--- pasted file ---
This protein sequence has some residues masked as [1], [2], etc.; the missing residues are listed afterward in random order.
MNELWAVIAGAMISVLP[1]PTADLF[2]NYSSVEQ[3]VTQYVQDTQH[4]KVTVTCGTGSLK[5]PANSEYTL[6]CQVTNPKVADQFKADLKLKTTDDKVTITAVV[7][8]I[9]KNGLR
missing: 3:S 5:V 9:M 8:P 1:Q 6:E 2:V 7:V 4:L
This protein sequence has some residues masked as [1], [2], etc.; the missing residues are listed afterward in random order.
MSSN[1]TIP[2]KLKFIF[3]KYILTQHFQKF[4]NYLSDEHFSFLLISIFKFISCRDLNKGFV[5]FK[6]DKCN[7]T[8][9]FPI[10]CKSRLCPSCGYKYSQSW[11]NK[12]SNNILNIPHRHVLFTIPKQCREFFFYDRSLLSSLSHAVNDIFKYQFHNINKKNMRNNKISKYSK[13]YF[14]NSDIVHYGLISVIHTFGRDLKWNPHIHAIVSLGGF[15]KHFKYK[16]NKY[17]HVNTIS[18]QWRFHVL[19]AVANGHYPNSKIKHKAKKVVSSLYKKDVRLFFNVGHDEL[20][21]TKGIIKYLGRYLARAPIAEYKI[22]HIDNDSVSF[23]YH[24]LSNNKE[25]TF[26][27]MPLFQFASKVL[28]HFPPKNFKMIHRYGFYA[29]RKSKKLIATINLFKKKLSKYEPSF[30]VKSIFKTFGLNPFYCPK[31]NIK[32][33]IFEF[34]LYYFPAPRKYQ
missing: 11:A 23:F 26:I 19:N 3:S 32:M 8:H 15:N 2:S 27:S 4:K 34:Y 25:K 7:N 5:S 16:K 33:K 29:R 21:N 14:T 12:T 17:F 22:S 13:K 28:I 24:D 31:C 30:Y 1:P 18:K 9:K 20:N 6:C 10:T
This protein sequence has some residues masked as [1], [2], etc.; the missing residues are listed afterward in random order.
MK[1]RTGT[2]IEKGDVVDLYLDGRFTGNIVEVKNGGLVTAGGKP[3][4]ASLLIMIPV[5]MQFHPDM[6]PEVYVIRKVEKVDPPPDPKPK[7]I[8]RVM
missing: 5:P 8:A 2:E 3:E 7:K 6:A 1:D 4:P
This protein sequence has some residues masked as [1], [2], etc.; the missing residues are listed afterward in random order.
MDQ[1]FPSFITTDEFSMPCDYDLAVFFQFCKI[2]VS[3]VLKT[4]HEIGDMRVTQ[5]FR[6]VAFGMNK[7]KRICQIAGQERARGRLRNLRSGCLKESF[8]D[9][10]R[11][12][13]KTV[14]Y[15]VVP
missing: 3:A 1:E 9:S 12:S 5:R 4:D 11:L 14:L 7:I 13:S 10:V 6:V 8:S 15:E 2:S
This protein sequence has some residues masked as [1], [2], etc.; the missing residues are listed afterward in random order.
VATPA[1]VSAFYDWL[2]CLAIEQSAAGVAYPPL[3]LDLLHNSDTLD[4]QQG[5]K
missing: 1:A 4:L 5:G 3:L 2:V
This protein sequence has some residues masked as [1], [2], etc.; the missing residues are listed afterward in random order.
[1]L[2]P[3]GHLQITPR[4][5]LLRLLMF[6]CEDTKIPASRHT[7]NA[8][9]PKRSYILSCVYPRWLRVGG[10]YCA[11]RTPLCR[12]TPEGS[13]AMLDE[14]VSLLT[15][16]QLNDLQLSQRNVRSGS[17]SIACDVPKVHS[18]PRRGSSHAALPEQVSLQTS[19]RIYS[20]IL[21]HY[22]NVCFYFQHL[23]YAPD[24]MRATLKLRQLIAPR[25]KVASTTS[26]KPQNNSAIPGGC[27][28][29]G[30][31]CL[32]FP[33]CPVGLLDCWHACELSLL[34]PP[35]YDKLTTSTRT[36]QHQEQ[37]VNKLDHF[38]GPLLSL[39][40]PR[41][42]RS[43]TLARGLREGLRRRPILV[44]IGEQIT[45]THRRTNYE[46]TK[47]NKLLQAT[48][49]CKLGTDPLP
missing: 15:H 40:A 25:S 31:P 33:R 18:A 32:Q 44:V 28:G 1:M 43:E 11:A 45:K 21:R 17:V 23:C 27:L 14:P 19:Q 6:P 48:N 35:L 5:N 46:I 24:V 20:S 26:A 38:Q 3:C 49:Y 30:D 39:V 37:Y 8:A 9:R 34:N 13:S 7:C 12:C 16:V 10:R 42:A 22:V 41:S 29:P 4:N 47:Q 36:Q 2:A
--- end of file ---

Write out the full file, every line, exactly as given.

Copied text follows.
This protein sequence has some residues masked as [1], [2], etc.; the missing residues are listed afterward in random order.
MNELWAVIAGAMISVLP[1]PTADLF[2]NYSSVEQ[3]VTQYVQDTQH[4]KVTVTCGTGSLK[5]PANSEYTL[6]CQVTNPKVADQFKADLKLKTTDDKVTITAVV[7][8]I[9]KNGLR
missing: 3:S 5:V 9:M 8:P 1:Q 6:E 2:V 7:V 4:L
This protein sequence has some residues masked as [1], [2], etc.; the missing residues are listed afterward in random order.
MSSN[1]TIP[2]KLKFIF[3]KYILTQHFQKF[4]NYLSDEHFSFLLISIFKFISCRDLNKGFV[5]FK[6]DKCN[7]T[8][9]FPI[10]CKSRLCPSCGYKYSQSW[11]NK[12]SNNILNIPHRHVLFTIPKQCREFFFYDRSLLSSLSHAVNDIFKYQFHNINKKNMRNNKISKYSK[13]YF[14]NSDIVHYGLISVIHTFGRDLKWNPHIHAIVSLGGF[15]KHFKYK[16]NKY[17]HVNTIS[18]QWRFHVL[19]AVANGHYPNSKIKHKAKKVVSSLYKKDVRLFFNVGHDEL[20][21]TKGIIKYLGRYLARAPIAEYKI[22]HIDNDSVSF[23]YH[24]LSNNKE[25]TF[26][27]MPLFQFASKVL[28]HFPPKNFKMIHRYGFYA[29]RKSKKLIATINLFKKKLSKYEPSF[30]VKSIFKTFGLNPFYCPK[31]NIK[32][33]IFEF[34]LYYFPAPRKYQ
missing: 11:A 23:F 26:I 19:N 3:S 32:M 8:H 15:N 2:S 27:S 4:K 34:Y 25:K 7:N 5:S 16:K 33:K 29:R 21:N 14:T 12:T 17:F 22:S 13:K 28:I 24:D 31:C 30:Y 1:P 18:K 9:K 20:N 6:C 10:T
This protein sequence has some residues masked as [1], [2], etc.; the missing residues are listed afterward in random order.
MK[1]RTGT[2]IEKGDVVDLYLDGRFTGNIVEVKNGGLVTAGGKP[3][4]ASLLIMIPV[5]MQFHPDM[6]PEVYVIRKVEKVDPPPDPKPK[7]I[8]RVM
missing: 5:P 8:A 2:E 3:E 7:K 6:A 1:D 4:P
This protein sequence has some residues masked as [1], [2], etc.; the missing residues are listed afterward in random order.
MDQ[1]FPSFITTDEFSMPCDYDLAVFFQFCKI[2]VS[3]VLKT[4]HEIGDMRVTQ[5]FR[6]VAFGMNK[7]KRICQIAGQERARGRLRNLRSGCLKESF[8]D[9][10]R[11][12][13]KTV[14]Y[15]VVP
missing: 3:A 1:E 9:S 12:S 5:R 4:D 11:L 14:L 7:I 13:S 10:V 6:V 8:S 15:E 2:S
This protein sequence has some residues masked as [1], [2], etc.; the missing residues are listed afterward in random order.
VATPA[1]VSAFYDWL[2]CLAIEQSAAGVAYPPL[3]LDLLHNSDTLD[4]QQG[5]K
missing: 1:A 4:L 5:G 3:L 2:V
This protein sequence has some residues masked as [1], [2], etc.; the missing residues are listed afterward in random order.
[1]L[2]P[3]GHLQITPR[4][5]LLRLLMF[6]CEDTKIPASRHT[7]NA[8][9]PKRSYILSCVYPRWLRVGG[10]YCA[11]RTPLCR[12]TPEGS[13]AMLDE[14]VSLLT[15][16]QLNDLQLSQRNVRSGS[17]SIACDVPKVHS[18]PRRGSSHAALPEQVSLQTS[19]RIYS[20]IL[21]HY[22]NVCFYFQHL[23]YAPD[24]MRATLKLRQLIAPR[25]KVASTTS[26]KPQNNSAIPGGC[27][28][29]G[30][31]CL[32]FP[33]CPVGLLDCWHACELSLL[34]PP[35]YDKLTTSTRT[36]QHQEQ[37]VNKLDHF[38]GPLLSL[39][40]PR[41][42]RS[43]TLARGLREGLRRRPILV[44]IGEQIT[45]THRRTNYE[46]TK[47]NKLLQAT[48][49]CKLGTDPLP
missing: 15:H 40:A 25:S 31:P 33:R 18:A 32:Q 44:V 28:G 1:M 43:E 11:A 45:K 21:R 17:V 23:C 27:L 14:P 19:Q 6:P 48:N 35:L 5:N 46:I 24:V 20:S 26:A 38:Q 3:C 49:Y 30:D 39:V 37:Y 8:A 9:R 34:N 13:S 7:C 12:C 16:V 10:R 42:A 22:V 41:S 29:P 4:N 47:Q 36:Q 2:A